Alessandro Tedeschi‘s fascination with arctic bodies, their cycles, and the imaginary soundtrack accompanying these events approach a life-long dedication to the subject. His independent label, Glacial Movements, has been at the forefront of polar music, showcasing talent from across the globe in this niche sound falling somewhere between microsound, isolationist drone, and ambient minimalism. And that is precisely why I’ve been a fan of the catalog for over a decade. Peruse these pages, and you will notice that I have covered nearly every release. Rutger Zuydervelt, on the other hand, is so prolific in his output, that it would be almost impossible to keep up with his solo albums and collaborations. But I have at least tried to keep up with numerous projects, both under his real name and his alias, Machinefabriek. Besides contributing with his graphic design skills to the imprint, Zudervelt released Stillness Soundtracks on the label back in 2014 [which subsequently appeared on HC’s Best of the Year lists]. Today he’s back with its followup, scoring a series of cinematic landscapes by Esther Kokmeijer, filmed in Antarctica between 2014 and 2017.These are cold and desolate places, with sound supporting their deep-frozen state. The textures evolve, float, and break-up, like growlers and icebergs that casually melt. Zuydervelt’s control of the timing, spaciousness, and an all-encompassing frequency spectrum perfectly compliments the visuals captured by Kokmeijer and imagined by you. This is the type of stillness that refuses to grow, to advance to another stage, to mature and develop. Perfect for retrospectives, meditations, and the insight on within.HEADPHONE COMMUTE
In 2014, Esther Kokmeijer and Machinefabriek released their multimedia project Stillness: a 5-part video documenting Kokmeijer’s trip to the Arctic and the Antarctic. The original USB (video-)release was later followed by the audio-only release of the soundtrack: Stillness Soundtracks. Stillness “depicts tranquil, gliding images of icescapes from the North and South Pole” Kokmeijer “filmed these landscapes during my biannual visits to Antarctica as an expedition photographer. The meditative images invite reflection on the unparalleled beauty of this glacial ecology, which appears both vulnerable and resilient.” Six years later, the story of this journey is retold from a somewhat different perspective. This time, five different locations from Antarctica are pictured. Stillness Soundtracks II is, of course, the audio-only version of their collaboration: for those that want to enjoy the video versions, there’s a USB-version still available from Esther Kokmeijer‘s website.Compared to the first soundtrack, Machinefabriek (Rutger Zuydervelt)‘s soundtrack feels somewhat more emotional, possibly due to “these alarming times with climate change being a more serious threat than ever.” For sounds as ‘glacial’ like this, there could not be a more fitting label than Glacial Movements, the label that also released the first soundtrack edition. This is indeed a chilling soundtrack. Literally.AMBIENT BLOG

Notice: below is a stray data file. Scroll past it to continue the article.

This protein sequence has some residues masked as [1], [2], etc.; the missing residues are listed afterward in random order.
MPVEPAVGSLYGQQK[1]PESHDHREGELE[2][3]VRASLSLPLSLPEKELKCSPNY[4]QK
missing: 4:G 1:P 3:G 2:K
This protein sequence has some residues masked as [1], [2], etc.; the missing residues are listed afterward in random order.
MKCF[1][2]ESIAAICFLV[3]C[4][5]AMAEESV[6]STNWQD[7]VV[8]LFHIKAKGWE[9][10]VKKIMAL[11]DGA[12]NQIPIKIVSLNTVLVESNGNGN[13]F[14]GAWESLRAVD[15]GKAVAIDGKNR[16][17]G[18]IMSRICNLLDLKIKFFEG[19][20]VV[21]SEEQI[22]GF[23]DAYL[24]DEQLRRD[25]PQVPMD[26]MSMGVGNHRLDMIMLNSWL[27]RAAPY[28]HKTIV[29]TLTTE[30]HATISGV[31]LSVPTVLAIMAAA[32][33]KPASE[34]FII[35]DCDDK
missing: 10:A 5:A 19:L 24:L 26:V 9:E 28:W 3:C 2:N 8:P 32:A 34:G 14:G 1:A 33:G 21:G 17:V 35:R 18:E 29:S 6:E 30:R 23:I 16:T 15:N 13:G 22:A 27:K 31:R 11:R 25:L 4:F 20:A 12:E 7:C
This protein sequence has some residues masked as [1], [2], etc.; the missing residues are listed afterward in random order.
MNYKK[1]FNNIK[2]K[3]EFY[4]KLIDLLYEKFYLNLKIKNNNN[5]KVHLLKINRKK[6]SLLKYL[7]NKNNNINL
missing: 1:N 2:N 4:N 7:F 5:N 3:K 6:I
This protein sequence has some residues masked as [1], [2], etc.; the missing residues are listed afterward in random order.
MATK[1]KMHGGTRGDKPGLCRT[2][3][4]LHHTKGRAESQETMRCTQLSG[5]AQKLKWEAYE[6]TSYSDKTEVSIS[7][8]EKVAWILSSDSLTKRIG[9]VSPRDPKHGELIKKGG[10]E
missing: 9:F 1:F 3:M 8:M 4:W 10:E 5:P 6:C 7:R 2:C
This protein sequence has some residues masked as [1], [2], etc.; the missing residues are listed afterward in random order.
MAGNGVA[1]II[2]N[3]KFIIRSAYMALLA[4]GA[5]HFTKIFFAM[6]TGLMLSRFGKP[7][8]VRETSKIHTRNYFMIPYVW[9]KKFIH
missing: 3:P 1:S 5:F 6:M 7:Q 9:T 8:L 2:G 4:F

Over het nu al legendarische Nederlandse project Machinefabriek van de uit Apeldoorn afkomstige en inmiddels al jaren in Rotterdam woonachtige muzikant Rutger Zuydervelt hoef ik natuurlijk niets meer te vertellen. Niet dat hij naast dit project ook onder zijn eigen naam muziek uitbrengt en tevens met groepen als CMMK, Piiptsjilling, DNMF, Shivers, Cloud Ensemble en FEAN of dat hij daarnaast werkt met vele muzikanten/groepen waaronder Michel Banabila, Dirk Serries, René Aquarius, Gareth Davis, Mariska Baars, Roel Meelkop, Wouter Van Veldhoven, Steven Hess, Bill Seaman, Freiband, Leo Fabriek, Peter Broderick, Tim Catlin, Stephen Vitiello, Jaap Blonk, Anne Bakker, Orphax, Aaron Martin, Celer, Nils Frahm, Philippe Petit en ga zo maar door. Ook niet dat hij sinds 2004 op uiterst veelzijdige wijze experimentele muziek naar buiten brengt, die uiteenloopt van ambient en drones tot neoklassiek, noise en filmmuziek, waarbij hij een gigantisch hoge productie feilloos weet te koppelen aan kwalitatief hoogwaardige muziek, die zowel in eigen beheer als op talloze klasse labels wordt uitgebracht. Om nog maar te zwijgen over het feit dat je zijn discografie vanaf de maan kunt zien. Mooi dat ik dat allemaal niet meer hoef te vertellen en ik me gewoon kan richten op zijn nieuwe cd Stillness Soundtracks II. De cd is uitgebracht op het Italiaanse, prestigieuze label Glacial Movements, dat gerund wordt door muzikant Alessandro Tedeschi van de groepen Netherworld en Liquid Ghosts. Dit label heeft een helder en ijzige filosofie: Places that man has forgotten…icy landscapes…fields of flowers covered eternally with ice… Icebergs colliding amongst themselves. Het label is opgericht om dit soort beelden vertaald naar muziek uit te brengen, hetgeen inmiddels een indrukwekkende discografie heeft opgeleverd. Uiteenlopende artiesten als Rapoon, Aidan Baker, Lull, Murcof, Oophoi, Francisco López, Bvdub, Loscil, Pjusk, Retina.it, Paul Schütze, Philippe Petit, Chihei Hatakeyama, Dirk Serries, Celer en ook Netherworld vind je er terug en allen maken ze ijskoud het verschil. In 2014 brengt Machinefabriek er de cd Stillness Soundtracks uit, waarbij de muziek soundtracks vormen voor een serie cineastische landschappen gemaakt door de Rotterdamse kunstenares, ontdekkingsreizigster, ontwerpster en fotografe Esther Kokmeijer in het Arctisch gebied (vooral Groenland) en Antarctica. De beelden zijn zonder muziek al wonderschoon en vice versa. Beide hebben elkaar niet per se nodig, maar tillen het samen wel naar een ander niveau. Ik waardeer het enorm als soundtracks aansluiten op de beelden, maar compleet op zichzelf kunnen staan. Zuydervelt beheerst ook die kunst als geen ander.Op de nieuwe cd Stillness Soundtracks II gaat Machinefabriek verder met het scheppen van soundtracks voor het beeldmateriaal van Esther Kokmeijer. De cd bevat 5 tracks, die samen een goede 35 minuten duren. Ditmaal zijn de verstilde beelden enkel afkomstig uit Antarctica, die tussen 2014 en 2017 door Kokmeijer geschoten zijn. En zoals het ijs geleidelijk over elkaar schuift, wisselt de muziek ook op een langzaam glijdende schaal van karakter. De kruisbestuiving hier van neoklassiek, drones en ambient is enerzijds isolationistisch en koud, maar anderzijds ook hartverwarmend mooi. Alles staat in het teken van de kou, al wikkelt de muziek zich als een warme deken om je heen. Ook in het boekje vind je werkelijk schitterende foto’s terug van de ijs- en sneeuwlandschappen, die je niet koud zullen laten. De muziek staat wederom ook los van de beelden als een iglo overeind. Ik denk dat liefhebbers van Thomas Köner, Netherworld, Biosphere, Svarte Greiner, Jacaszek, Olan Mill en Ben Frost (hihi) hier gewoonweg van zullen smelten. Het is dan kennelijk ook een ijskoud kunstje voor Zuydervelt geworden om hier wederom een meesterwerk van te maken.SUBJECTIVISTEN